Hardy+Weinberg+Equilibrium

# Hardy+Weinberg+Equilibrium - Trouble-shooting on...

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1 Trouble-shooting on Hardy-Weinberg Equilibrium What are the essential parts of Hardy-Weinberg equilibrium? From generation to generation within a population, the genotypes of offspring result from putting alleles together in pairs (because individuals are diploid). If there are only 2 alleles in a population (let's call them A & a ), these alleles can come together in 3 different genotypes: AA , Aa or aa . The frequency of a particular genotype depends on the frequency of the alleles within it. How likely are we to get one particular genotype? The likelihood of getting a particular genotype depends on how likely the alleles are to meet each other. In other words, it all depends on the frequency (commonness or rarity) of each allele. We indicate the frequency of a particular item as f(item). So, let's suppose that 30% of the alleles in the parental generation are A (this is the same as saying f( A ) = 0.30) and 70% of the alleles in the parental generation are a (this is the same as saying f ( a ) = 0.70). Then, we can see that the likelihood of getting two A 's together (the genotype AA in the offspring) would be 30% once for the first allele and 30% again for the second allele . Mathematically, we say the f( AA ) = 0.3 x 0.3 or f( AA ) = (0.3) 2 . The f( AA ) = 0.09. In words, we can say that we expect 9% (0.09/100) of the offspring to have the genotype AA , based on the frequency of this allele in the parental generation. For the genotype aa in the offspring, we make a similar calculation: f( aa ) = 0.7 x 0.7 = (0.7) 2 = 0.49. In words, we can say that we expect 49% of the offspring to have the genotype aa , based on the frequency of this allele in the parental generation. To decide what fraction of the offspring population should have the genotype Aa , we have to consider two situations: we might get A for the first allele, and a for the second allele to make Aa , or we might get a first and then A . Here we add the two possibilities together: f( Aa ) = f( A ) x f( a ) plus f( a ) x f( A ). This is the same as f( Aa ) = 2 (f( A ) x f( a )). In our example f( Aa ) = 2 ((0.7) x (0.3)) = 2 x 0.21 = 0.42. In words, we expect the frequency of the genotype Aa to be 42%, based on the frequency of both alleles in the parental generation. Now, let's look at the frequencies of the genotypes: f( AA ) = 0.09 f( aa ) = 0.49 f( Aa ) = 0.42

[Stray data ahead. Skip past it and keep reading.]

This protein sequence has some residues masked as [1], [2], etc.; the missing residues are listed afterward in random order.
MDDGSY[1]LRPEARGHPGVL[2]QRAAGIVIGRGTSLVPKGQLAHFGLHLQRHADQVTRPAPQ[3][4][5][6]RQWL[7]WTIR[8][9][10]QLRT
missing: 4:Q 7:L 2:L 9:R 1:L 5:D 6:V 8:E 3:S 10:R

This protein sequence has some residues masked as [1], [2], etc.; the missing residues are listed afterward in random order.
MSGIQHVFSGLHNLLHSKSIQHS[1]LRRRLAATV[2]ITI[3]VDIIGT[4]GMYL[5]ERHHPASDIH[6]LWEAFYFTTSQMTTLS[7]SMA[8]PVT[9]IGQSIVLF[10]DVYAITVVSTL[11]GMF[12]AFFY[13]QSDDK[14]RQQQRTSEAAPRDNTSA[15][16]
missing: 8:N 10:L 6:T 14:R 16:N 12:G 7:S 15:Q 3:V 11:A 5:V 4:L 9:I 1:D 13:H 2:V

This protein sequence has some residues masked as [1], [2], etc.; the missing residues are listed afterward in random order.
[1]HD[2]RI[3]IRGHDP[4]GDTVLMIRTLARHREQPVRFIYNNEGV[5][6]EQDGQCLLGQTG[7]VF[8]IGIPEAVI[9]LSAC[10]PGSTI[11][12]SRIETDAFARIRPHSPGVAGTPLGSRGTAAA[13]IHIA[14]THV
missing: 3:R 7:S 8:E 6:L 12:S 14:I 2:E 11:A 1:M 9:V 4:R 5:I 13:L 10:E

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2 If we have done our math correctly, we should be able to account for 100% of the population; the frequencies should sum to one and they do here. The general way to think about these frequencies is to construct a Prout square (similar to a Punnett square, but it works at the population level, not at the level of individual matings). Let's use general terms for the frequencies of the alleles: we can call the frequency of
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## This note was uploaded on 10/08/2009 for the course BIS 2 taught by Professor Schwartzandkeen during the Spring '09 term at UC Davis.

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Hardy+Weinberg+Equilibrium - Trouble-shooting on...

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